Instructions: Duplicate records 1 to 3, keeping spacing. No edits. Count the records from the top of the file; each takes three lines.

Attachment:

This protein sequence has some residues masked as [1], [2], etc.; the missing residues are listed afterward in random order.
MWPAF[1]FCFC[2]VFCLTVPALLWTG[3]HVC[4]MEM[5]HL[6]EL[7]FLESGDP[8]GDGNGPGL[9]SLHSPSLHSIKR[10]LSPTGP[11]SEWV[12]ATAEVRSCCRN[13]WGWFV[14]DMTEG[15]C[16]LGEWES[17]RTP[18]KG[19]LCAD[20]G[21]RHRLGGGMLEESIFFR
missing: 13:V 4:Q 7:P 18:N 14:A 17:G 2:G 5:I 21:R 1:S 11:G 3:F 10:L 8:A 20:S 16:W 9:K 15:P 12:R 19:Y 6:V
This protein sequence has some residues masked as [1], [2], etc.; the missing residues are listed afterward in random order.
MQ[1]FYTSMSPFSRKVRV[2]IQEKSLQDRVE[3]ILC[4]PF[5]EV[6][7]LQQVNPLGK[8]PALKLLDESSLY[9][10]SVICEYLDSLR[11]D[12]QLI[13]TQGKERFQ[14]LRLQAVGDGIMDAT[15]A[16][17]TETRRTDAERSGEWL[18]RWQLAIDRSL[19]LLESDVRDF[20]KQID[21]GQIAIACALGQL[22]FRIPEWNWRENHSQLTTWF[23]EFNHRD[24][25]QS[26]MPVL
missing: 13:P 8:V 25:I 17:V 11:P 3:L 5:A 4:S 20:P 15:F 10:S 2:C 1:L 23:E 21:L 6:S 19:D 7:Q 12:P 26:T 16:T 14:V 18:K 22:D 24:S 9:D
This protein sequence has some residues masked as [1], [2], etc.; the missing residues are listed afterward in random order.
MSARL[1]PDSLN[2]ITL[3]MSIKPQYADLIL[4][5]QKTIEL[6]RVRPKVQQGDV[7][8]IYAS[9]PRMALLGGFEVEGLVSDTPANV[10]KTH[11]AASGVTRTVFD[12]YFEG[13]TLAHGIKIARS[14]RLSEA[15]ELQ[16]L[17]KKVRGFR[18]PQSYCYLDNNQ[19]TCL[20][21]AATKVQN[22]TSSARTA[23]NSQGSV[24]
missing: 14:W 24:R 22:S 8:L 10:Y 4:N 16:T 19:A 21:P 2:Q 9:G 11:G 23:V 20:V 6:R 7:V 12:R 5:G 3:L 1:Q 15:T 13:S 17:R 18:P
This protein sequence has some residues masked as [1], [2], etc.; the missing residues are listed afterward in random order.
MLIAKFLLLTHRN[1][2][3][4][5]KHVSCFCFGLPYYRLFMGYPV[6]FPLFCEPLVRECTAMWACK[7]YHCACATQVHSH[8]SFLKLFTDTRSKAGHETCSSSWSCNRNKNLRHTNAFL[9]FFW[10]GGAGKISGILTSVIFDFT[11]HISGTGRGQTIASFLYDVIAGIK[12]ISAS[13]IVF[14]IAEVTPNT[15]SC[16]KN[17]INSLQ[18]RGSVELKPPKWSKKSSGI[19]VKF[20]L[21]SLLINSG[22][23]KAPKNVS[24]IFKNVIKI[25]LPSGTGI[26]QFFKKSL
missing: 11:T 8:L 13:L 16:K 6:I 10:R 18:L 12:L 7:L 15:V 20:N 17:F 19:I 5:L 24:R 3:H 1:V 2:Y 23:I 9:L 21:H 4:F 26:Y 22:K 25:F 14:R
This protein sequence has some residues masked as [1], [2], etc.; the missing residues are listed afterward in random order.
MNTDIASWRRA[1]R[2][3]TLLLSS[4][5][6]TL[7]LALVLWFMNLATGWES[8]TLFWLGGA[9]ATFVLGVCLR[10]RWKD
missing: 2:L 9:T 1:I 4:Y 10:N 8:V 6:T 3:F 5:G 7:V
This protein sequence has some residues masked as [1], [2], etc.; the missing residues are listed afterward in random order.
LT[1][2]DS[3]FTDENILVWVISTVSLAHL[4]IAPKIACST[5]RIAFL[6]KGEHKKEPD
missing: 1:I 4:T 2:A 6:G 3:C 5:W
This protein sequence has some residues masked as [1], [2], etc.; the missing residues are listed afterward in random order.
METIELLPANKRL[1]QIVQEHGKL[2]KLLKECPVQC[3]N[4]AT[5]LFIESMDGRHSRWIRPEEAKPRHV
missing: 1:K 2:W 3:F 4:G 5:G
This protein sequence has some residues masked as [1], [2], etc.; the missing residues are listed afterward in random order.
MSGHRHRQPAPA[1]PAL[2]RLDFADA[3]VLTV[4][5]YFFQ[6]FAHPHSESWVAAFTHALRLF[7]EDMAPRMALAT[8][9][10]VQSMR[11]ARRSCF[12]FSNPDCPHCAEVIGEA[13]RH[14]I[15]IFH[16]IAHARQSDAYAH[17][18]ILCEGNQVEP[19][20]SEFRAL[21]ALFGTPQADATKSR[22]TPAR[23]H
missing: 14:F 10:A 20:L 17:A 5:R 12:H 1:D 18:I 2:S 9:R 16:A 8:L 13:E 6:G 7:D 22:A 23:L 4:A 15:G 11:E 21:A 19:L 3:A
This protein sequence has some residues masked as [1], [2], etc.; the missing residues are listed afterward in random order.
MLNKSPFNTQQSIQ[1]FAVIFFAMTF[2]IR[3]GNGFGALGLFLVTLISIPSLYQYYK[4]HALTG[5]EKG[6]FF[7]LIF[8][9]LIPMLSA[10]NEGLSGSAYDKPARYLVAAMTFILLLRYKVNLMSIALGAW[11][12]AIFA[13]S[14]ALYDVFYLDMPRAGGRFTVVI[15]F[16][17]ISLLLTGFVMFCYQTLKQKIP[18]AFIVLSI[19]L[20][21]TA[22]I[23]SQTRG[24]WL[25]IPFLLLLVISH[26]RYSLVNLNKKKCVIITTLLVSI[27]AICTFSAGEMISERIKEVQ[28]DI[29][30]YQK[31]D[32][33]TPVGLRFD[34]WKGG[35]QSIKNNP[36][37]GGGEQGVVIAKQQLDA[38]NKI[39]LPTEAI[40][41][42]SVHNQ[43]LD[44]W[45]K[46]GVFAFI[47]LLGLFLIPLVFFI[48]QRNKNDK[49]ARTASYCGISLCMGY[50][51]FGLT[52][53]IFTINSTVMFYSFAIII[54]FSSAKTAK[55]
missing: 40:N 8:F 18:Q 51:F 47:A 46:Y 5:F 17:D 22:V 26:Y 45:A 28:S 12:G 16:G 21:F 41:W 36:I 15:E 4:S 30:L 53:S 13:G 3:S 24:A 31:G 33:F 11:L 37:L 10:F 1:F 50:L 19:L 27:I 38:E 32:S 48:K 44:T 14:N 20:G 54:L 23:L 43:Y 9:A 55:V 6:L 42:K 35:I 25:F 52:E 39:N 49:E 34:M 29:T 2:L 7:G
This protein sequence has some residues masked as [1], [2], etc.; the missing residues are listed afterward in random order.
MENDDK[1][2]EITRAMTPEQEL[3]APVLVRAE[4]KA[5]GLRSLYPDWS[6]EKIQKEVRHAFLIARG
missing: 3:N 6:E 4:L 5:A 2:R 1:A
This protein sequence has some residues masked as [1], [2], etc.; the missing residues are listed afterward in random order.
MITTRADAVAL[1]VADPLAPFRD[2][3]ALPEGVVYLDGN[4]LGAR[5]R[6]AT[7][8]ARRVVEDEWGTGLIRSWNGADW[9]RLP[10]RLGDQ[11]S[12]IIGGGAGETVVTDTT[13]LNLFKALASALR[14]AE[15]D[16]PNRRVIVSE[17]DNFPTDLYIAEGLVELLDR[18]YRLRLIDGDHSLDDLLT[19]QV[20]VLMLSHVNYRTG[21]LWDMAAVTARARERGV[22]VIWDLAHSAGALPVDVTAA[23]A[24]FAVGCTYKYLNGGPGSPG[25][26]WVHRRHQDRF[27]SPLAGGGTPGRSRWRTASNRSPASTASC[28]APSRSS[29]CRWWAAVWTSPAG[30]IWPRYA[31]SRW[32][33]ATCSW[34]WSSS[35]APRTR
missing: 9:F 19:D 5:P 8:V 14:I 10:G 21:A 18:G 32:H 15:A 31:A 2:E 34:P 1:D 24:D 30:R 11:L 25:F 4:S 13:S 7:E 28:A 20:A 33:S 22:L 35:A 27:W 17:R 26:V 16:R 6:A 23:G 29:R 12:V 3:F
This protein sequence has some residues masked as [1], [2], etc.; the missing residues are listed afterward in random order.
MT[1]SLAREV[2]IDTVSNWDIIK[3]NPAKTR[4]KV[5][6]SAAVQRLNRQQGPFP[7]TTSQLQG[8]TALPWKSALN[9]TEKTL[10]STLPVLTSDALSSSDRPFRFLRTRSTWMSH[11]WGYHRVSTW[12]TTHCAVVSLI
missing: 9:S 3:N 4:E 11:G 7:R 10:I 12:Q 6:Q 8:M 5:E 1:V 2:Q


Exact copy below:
This protein sequence has some residues masked as [1], [2], etc.; the missing residues are listed afterward in random order.
MWPAF[1]FCFC[2]VFCLTVPALLWTG[3]HVC[4]MEM[5]HL[6]EL[7]FLESGDP[8]GDGNGPGL[9]SLHSPSLHSIKR[10]LSPTGP[11]SEWV[12]ATAEVRSCCRN[13]WGWFV[14]DMTEG[15]C[16]LGEWES[17]RTP[18]KG[19]LCAD[20]G[21]RHRLGGGMLEESIFFR
missing: 13:V 4:Q 7:P 18:N 14:A 17:G 2:G 5:I 21:R 1:S 11:G 3:F 10:L 8:A 20:S 16:W 9:K 15:P 12:R 19:Y 6:V
This protein sequence has some residues masked as [1], [2], etc.; the missing residues are listed afterward in random order.
MQ[1]FYTSMSPFSRKVRV[2]IQEKSLQDRVE[3]ILC[4]PF[5]EV[6][7]LQQVNPLGK[8]PALKLLDESSLY[9][10]SVICEYLDSLR[11]D[12]QLI[13]TQGKERFQ[14]LRLQAVGDGIMDAT[15]A[16][17]TETRRTDAERSGEWL[18]RWQLAIDRSL[19]LLESDVRDF[20]KQID[21]GQIAIACALGQL[22]FRIPEWNWRENHSQLTTWF[23]EFNHRD[24][25]QS[26]MPVL
missing: 13:P 8:V 25:I 17:V 11:P 3:L 5:A 4:S 20:P 15:F 10:S 2:C 1:L 23:E 21:L 6:S 19:D 7:Q 12:P 26:T 16:T 14:V 18:K 22:D 24:S 9:D
This protein sequence has some residues masked as [1], [2], etc.; the missing residues are listed afterward in random order.
MSARL[1]PDSLN[2]ITL[3]MSIKPQYADLIL[4][5]QKTIEL[6]RVRPKVQQGDV[7][8]IYAS[9]PRMALLGGFEVEGLVSDTPANV[10]KTH[11]AASGVTRTVFD[12]YFEG[13]TLAHGIKIARS[14]RLSEA[15]ELQ[16]L[17]KKVRGFR[18]PQSYCYLDNNQ[19]TCL[20][21]AATKVQN[22]TSSARTA[23]NSQGSV[24]
missing: 14:W 24:R 22:S 8:L 10:Y 4:N 16:T 19:A 21:P 2:Q 9:G 11:G 23:V 20:V 6:R 7:V 12:R 5:G 3:L 1:Q 15:T 13:S 17:R 18:P